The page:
U.S. Senate minority leader Mitch McConnell (R-KY) is clearly worried about running for reelection in 2014 against actress / Democratic activist Ashley Judd.
He's posted ANOTHER ad attacking her and she's not even running yet!
McConnell's ad goes after Judd and three other possible Democratic challengers pretty hard, labeling them collectively “Obama’s Kentucky Candidate.”
The premise is that Obama is holding some sort of town hall meeting to pick Sen. McConnell’s opponent, and he goes from one person to the next.
The video editing is clever and the result is humorous, no doubt.
First up is Ed Marksberry, a former congressional candidate, then former U.S. Ambassador to Sweden Matthew Barzun, followed by Ashley Judd.
Then President Obama calls on “the young lady with the pink, white blouse right there.... Wait until the microphone comes up introduce yourself.”
Next thing you know, there’s Judd at the podium at last year’s Democratic convention, saying, “From the Volunteer State, I proudly stand to nominate ... “
“Whoa, whoa, whoa,” goes Obama in the reaction shot, cut to make it appear as if he disapproves of the fact that she's actually a resident of Tennessee.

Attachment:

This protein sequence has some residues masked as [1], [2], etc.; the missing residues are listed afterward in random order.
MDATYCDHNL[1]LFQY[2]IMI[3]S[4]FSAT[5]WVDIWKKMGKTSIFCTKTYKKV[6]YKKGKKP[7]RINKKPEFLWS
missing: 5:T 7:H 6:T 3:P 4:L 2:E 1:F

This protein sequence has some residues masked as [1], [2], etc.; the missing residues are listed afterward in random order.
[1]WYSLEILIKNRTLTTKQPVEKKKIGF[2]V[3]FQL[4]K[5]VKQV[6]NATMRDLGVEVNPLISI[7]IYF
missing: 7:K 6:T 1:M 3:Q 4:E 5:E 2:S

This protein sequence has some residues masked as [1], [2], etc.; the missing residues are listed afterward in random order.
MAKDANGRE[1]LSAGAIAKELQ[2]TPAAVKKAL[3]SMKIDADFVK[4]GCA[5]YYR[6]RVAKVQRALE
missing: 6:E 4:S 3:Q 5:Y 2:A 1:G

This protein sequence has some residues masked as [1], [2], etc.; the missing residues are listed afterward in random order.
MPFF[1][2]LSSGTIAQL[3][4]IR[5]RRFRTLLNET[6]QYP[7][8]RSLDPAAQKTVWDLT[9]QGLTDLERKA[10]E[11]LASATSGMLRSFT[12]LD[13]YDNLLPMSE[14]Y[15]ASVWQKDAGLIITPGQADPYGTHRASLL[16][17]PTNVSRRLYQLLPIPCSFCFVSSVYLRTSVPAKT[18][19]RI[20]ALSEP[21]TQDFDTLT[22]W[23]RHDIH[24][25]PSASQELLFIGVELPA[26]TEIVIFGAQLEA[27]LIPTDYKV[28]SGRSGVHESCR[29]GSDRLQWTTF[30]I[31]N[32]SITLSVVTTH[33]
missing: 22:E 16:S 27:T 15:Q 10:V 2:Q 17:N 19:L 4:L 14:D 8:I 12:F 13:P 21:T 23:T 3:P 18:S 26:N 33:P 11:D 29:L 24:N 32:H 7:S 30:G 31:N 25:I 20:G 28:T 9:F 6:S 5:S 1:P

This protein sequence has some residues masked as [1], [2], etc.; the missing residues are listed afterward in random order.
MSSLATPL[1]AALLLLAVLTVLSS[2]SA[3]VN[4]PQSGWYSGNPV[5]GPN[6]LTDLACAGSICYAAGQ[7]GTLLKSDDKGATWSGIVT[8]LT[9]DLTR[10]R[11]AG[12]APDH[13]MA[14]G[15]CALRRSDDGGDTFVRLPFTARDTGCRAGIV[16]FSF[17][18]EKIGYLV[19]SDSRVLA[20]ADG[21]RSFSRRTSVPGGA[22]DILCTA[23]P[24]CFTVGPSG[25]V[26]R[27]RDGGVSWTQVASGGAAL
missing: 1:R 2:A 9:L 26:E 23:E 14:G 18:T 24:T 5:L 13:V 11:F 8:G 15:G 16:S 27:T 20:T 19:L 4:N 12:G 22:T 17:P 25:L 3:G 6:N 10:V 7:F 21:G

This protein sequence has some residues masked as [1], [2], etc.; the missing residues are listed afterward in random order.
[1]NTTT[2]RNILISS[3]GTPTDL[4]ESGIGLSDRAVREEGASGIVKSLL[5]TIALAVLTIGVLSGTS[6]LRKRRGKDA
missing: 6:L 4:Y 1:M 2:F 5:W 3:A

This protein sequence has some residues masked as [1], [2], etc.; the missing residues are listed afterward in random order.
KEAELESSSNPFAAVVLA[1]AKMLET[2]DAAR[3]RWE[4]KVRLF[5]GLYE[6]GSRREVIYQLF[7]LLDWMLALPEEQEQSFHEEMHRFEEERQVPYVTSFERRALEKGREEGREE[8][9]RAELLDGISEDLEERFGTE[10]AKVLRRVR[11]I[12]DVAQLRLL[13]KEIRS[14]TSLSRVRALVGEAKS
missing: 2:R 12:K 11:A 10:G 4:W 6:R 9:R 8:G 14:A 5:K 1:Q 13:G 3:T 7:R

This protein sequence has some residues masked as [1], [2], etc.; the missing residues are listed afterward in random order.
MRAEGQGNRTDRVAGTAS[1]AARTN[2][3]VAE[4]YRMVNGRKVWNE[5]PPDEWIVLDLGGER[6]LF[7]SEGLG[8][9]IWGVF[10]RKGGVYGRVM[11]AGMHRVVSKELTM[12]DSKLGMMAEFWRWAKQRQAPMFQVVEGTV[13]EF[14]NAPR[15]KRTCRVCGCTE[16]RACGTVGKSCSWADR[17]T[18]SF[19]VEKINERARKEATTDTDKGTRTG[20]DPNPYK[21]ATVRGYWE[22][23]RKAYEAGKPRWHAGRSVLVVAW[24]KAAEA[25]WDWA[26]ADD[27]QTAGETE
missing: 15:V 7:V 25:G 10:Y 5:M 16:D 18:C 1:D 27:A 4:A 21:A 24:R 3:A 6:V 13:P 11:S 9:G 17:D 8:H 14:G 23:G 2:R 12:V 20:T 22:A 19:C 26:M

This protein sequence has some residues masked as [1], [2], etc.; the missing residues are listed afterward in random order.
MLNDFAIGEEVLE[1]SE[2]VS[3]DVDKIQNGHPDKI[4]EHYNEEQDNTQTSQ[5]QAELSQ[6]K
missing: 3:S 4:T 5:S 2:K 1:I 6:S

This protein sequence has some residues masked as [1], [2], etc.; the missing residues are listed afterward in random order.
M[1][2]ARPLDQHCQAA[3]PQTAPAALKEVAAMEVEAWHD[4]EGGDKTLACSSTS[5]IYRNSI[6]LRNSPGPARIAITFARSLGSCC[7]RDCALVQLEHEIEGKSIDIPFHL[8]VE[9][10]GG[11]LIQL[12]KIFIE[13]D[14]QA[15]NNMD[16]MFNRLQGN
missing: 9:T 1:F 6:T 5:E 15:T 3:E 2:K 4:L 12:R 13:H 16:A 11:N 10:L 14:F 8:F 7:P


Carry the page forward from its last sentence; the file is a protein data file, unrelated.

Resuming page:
The 44-year-old was a 2012 Democratic National Convention delegate from the Volunteer State, not from Kentucky, where she was born and raised.
The ad goes on to make it abundantly clear that possible Senate candidate Ashley Judd is not a Kentucky resident and is close with Barack Obama.
Kentucky went big for Mitt Romney last fall, so it's not a bad strategy ... but it begs the question: Why is McConnell running this ad so early, if at all?
Why did he run the previous ad attacking her alone, when she hasn't even said if she's running in an election that takes place 21 months from now?
Well, only 17 percent of Bluegrass State voters said they would be sure to support McConnell - the GOP's highest-ranking U.S. Senator - in 2014.
Even in a conservative state, he is LITERALLY the least popular member of the entire Senate, a walking embodiment of partisan gridlock and obstruction.
It’s possible that leaves an opening for Judd. Al Cross, associate professor of journalism at the University of Kentucky and political columnist, writes:
“It’s safe to say that if she ran, she could put in big money, raise a lot more and perhaps put McConnell under unprecedented scrutiny at a time when he’s not all that popular."
In short, expect more ads like this ... for the next two years.